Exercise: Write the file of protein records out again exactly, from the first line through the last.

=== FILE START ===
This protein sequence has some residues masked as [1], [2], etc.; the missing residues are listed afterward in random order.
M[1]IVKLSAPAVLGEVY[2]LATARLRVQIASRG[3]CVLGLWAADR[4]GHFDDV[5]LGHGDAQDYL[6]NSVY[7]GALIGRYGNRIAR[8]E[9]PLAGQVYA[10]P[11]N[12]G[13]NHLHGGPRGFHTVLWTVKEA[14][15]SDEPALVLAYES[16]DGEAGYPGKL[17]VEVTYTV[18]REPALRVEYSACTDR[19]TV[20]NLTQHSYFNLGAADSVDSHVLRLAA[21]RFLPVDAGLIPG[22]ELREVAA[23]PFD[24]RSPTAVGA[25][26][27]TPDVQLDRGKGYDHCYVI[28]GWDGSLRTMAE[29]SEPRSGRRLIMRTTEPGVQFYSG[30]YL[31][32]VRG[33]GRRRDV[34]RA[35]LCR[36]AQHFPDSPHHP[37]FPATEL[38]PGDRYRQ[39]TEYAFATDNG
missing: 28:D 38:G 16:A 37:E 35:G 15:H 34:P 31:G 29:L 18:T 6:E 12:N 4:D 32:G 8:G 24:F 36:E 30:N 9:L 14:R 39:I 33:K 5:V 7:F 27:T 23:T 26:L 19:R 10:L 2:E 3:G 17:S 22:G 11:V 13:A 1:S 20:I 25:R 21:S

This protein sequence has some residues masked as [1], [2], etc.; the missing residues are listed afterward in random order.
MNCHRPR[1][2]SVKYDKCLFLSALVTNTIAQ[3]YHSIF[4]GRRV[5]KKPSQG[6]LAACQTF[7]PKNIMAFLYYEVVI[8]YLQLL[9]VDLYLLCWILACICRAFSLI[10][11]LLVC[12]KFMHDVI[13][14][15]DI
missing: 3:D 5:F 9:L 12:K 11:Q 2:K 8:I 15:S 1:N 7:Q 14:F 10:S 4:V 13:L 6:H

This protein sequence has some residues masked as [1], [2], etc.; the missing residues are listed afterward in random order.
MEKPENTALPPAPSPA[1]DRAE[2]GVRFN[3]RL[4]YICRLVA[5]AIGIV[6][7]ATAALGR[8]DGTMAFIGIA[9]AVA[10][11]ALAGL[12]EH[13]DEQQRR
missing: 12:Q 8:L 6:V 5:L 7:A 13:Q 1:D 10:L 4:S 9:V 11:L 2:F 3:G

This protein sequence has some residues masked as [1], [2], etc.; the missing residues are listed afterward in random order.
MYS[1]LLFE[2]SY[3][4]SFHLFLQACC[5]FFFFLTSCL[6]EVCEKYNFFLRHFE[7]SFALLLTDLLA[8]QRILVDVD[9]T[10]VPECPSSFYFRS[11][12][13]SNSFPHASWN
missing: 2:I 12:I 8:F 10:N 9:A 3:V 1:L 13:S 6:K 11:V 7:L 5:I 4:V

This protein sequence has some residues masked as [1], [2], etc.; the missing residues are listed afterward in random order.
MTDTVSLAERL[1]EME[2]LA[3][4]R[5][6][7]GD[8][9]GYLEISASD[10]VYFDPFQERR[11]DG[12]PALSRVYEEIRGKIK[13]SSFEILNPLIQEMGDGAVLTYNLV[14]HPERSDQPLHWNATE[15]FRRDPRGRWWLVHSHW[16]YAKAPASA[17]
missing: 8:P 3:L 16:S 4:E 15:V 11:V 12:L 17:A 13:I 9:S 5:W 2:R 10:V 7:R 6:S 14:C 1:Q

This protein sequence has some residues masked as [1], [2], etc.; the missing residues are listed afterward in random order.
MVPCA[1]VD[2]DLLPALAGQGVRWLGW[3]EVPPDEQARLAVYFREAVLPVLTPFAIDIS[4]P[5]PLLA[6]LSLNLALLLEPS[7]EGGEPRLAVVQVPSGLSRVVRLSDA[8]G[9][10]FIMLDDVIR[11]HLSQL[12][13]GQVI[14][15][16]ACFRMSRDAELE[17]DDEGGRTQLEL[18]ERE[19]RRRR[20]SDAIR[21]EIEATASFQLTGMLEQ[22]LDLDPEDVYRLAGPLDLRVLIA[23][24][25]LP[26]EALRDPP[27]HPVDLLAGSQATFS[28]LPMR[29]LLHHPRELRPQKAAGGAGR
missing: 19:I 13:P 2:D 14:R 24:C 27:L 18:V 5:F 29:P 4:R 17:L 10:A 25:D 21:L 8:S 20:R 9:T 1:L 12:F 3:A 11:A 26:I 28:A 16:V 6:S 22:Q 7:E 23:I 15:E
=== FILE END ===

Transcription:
This protein sequence has some residues masked as [1], [2], etc.; the missing residues are listed afterward in random order.
M[1]IVKLSAPAVLGEVY[2]LATARLRVQIASRG[3]CVLGLWAADR[4]GHFDDV[5]LGHGDAQDYL[6]NSVY[7]GALIGRYGNRIAR[8]E[9]PLAGQVYA[10]P[11]N[12]G[13]NHLHGGPRGFHTVLWTVKEA[14][15]SDEPALVLAYES[16]DGEAGYPGKL[17]VEVTYTV[18]REPALRVEYSACTDR[19]TV[20]NLTQHSYFNLGAADSVDSHVLRLAA[21]RFLPVDAGLIPG[22]ELREVAA[23]PFD[24]RSPTAVGA[25][26][27]TPDVQLDRGKGYDHCYVI[28]GWDGSLRTMAE[29]SEPRSGRRLIMRTTEPGVQFYSG[30]YL[31][32]VRG[33]GRRRDV[34]RA[35]LCR[36]AQHFPDSPHHP[37]FPATEL[38]PGDRYRQ[39]TEYAFATDNG
missing: 28:D 38:G 16:A 37:E 35:G 15:H 34:P 31:G 29:L 18:T 6:E 12:N 4:D 32:G 8:G 24:F 36:E 30:N 9:L 14:R 39:I 33:K 5:V 7:F 27:T 23:T 26:L 19:R 10:L 2:E 3:G 17:S 22:G 11:V 13:A 1:S 20:I 25:R 21:S

This protein sequence has some residues masked as [1], [2], etc.; the missing residues are listed afterward in random order.
MNCHRPR[1][2]SVKYDKCLFLSALVTNTIAQ[3]YHSIF[4]GRRV[5]KKPSQG[6]LAACQTF[7]PKNIMAFLYYEVVI[8]YLQLL[9]VDLYLLCWILACICRAFSLI[10][11]LLVC[12]KFMHDVI[13][14][15]DI
missing: 3:D 5:F 9:L 12:K 11:Q 2:K 8:I 15:S 1:N 7:Q 14:F 10:S 4:V 13:L 6:H

This protein sequence has some residues masked as [1], [2], etc.; the missing residues are listed afterward in random order.
MEKPENTALPPAPSPA[1]DRAE[2]GVRFN[3]RL[4]YICRLVA[5]AIGIV[6][7]ATAALGR[8]DGTMAFIGIA[9]AVA[10][11]ALAGL[12]EH[13]DEQQRR
missing: 12:Q 8:L 6:V 5:L 7:A 13:Q 1:D 10:L 4:S 9:V 11:L 2:F 3:G

This protein sequence has some residues masked as [1], [2], etc.; the missing residues are listed afterward in random order.
MYS[1]LLFE[2]SY[3][4]SFHLFLQACC[5]FFFFLTSCL[6]EVCEKYNFFLRHFE[7]SFALLLTDLLA[8]QRILVDVD[9]T[10]VPECPSSFYFRS[11][12][13]SNSFPHASWN
missing: 2:I 12:I 8:F 10:N 9:A 3:V 1:L 13:S 6:K 11:V 7:L 5:I 4:V

This protein sequence has some residues masked as [1], [2], etc.; the missing residues are listed afterward in random order.
MTDTVSLAERL[1]EME[2]LA[3][4]R[5][6][7]GD[8][9]GYLEISASD[10]VYFDPFQERR[11]DG[12]PALSRVYEEIRGKIK[13]SSFEILNPLIQEMGDGAVLTYNLV[14]HPERSDQPLHWNATE[15]FRRDPRGRWWLVHSHW[16]YAKAPASA[17]
missing: 8:P 3:L 16:S 4:E 15:V 11:V 12:L 17:A 13:I 9:S 5:W 2:R 10:V 7:R 6:S 14:C 1:Q

This protein sequence has some residues masked as [1], [2], etc.; the missing residues are listed afterward in random order.
MVPCA[1]VD[2]DLLPALAGQGVRWLGW[3]EVPPDEQARLAVYFREAVLPVLTPFAIDIS[4]P[5]PLLA[6]LSLNLALLLEPS[7]EGGEPRLAVVQVPSGLSRVVRLSDA[8]G[9][10]FIMLDDVIR[11]HLSQL[12][13]GQVI[14][15][16]ACFRMSRDAELE[17]DDEGGRTQLEL[18]ERE[19]RRRR[20]SDAIR[21]EIEATASFQLTGMLEQ[22]LDLDPEDVYRLAGPLDLRVLIA[23][24][25]LP[26]EALRDPP[27]HPVDLLAGSQATFS[28]LPMR[29]LLHHPRELRPQKAAGGAGR
missing: 19:I 13:P 2:D 14:R 24:C 27:L 18:V 5:F 29:P 4:R 17:L 10:A 25:D 21:L 8:S 20:R 9:T 1:L 12:F 3:A 11:A 26:I 28:A 16:V 6:S 22:Q 7:E 23:I 15:E